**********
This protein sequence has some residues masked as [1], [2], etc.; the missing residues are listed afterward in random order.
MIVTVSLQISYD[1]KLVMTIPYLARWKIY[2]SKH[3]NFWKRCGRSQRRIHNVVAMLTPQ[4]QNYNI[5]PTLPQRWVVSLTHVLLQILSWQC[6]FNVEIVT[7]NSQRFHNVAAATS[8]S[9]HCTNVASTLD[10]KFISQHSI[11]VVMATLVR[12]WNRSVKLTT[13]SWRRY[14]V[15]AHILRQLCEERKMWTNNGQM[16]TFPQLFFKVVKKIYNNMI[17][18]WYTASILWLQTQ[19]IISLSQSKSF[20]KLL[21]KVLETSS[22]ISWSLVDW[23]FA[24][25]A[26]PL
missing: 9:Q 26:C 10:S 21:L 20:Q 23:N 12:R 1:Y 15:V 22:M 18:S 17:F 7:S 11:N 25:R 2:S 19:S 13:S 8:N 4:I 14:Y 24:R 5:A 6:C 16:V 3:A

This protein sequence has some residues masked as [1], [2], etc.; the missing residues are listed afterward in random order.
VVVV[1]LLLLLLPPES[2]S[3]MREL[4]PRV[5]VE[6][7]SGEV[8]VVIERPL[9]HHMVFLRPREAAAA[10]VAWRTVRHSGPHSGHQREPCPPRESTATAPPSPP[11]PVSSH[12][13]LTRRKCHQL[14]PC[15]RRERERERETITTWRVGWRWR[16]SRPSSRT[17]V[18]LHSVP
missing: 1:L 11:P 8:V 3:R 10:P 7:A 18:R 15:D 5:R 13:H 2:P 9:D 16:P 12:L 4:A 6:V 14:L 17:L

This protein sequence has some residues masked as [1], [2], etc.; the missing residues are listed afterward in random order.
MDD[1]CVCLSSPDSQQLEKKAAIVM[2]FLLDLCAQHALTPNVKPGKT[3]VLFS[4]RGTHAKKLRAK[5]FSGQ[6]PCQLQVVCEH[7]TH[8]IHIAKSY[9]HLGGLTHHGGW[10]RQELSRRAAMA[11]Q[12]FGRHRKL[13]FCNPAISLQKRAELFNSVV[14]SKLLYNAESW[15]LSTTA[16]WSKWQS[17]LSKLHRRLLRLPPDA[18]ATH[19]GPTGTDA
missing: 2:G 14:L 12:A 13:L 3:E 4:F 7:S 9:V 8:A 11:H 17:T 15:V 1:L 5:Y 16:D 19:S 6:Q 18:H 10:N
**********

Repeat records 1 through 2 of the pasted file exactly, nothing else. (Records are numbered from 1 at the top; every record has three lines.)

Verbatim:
This protein sequence has some residues masked as [1], [2], etc.; the missing residues are listed afterward in random order.
MIVTVSLQISYD[1]KLVMTIPYLARWKIY[2]SKH[3]NFWKRCGRSQRRIHNVVAMLTPQ[4]QNYNI[5]PTLPQRWVVSLTHVLLQILSWQC[6]FNVEIVT[7]NSQRFHNVAAATS[8]S[9]HCTNVASTLD[10]KFISQHSI[11]VVMATLVR[12]WNRSVKLTT[13]SWRRY[14]V[15]AHILRQLCEERKMWTNNGQM[16]TFPQLFFKVVKKIYNNMI[17][18]WYTASILWLQTQ[19]IISLSQSKSF[20]KLL[21]KVLETSS[22]ISWSLVDW[23]FA[24][25]A[26]PL
missing: 9:Q 26:C 10:S 21:L 20:Q 23:N 12:R 1:Y 15:V 22:M 18:S 17:F 7:S 11:N 25:R 2:S 19:S 13:S 8:N 4:I 14:Y 24:R 5:A 6:C 16:V 3:A

This protein sequence has some residues masked as [1], [2], etc.; the missing residues are listed afterward in random order.
VVVV[1]LLLLLLPPES[2]S[3]MREL[4]PRV[5]VE[6][7]SGEV[8]VVIERPL[9]HHMVFLRPREAAAA[10]VAWRTVRHSGPHSGHQREPCPPRESTATAPPSPP[11]PVSSH[12][13]LTRRKCHQL[14]PC[15]RRERERERETITTWRVGWRWR[16]SRPSSRT[17]V[18]LHSVP
missing: 1:L 11:P 8:V 3:R 10:P 7:A 18:R 15:D 5:R 13:H 2:P 9:D 16:P 12:L 4:A 6:V 14:L 17:L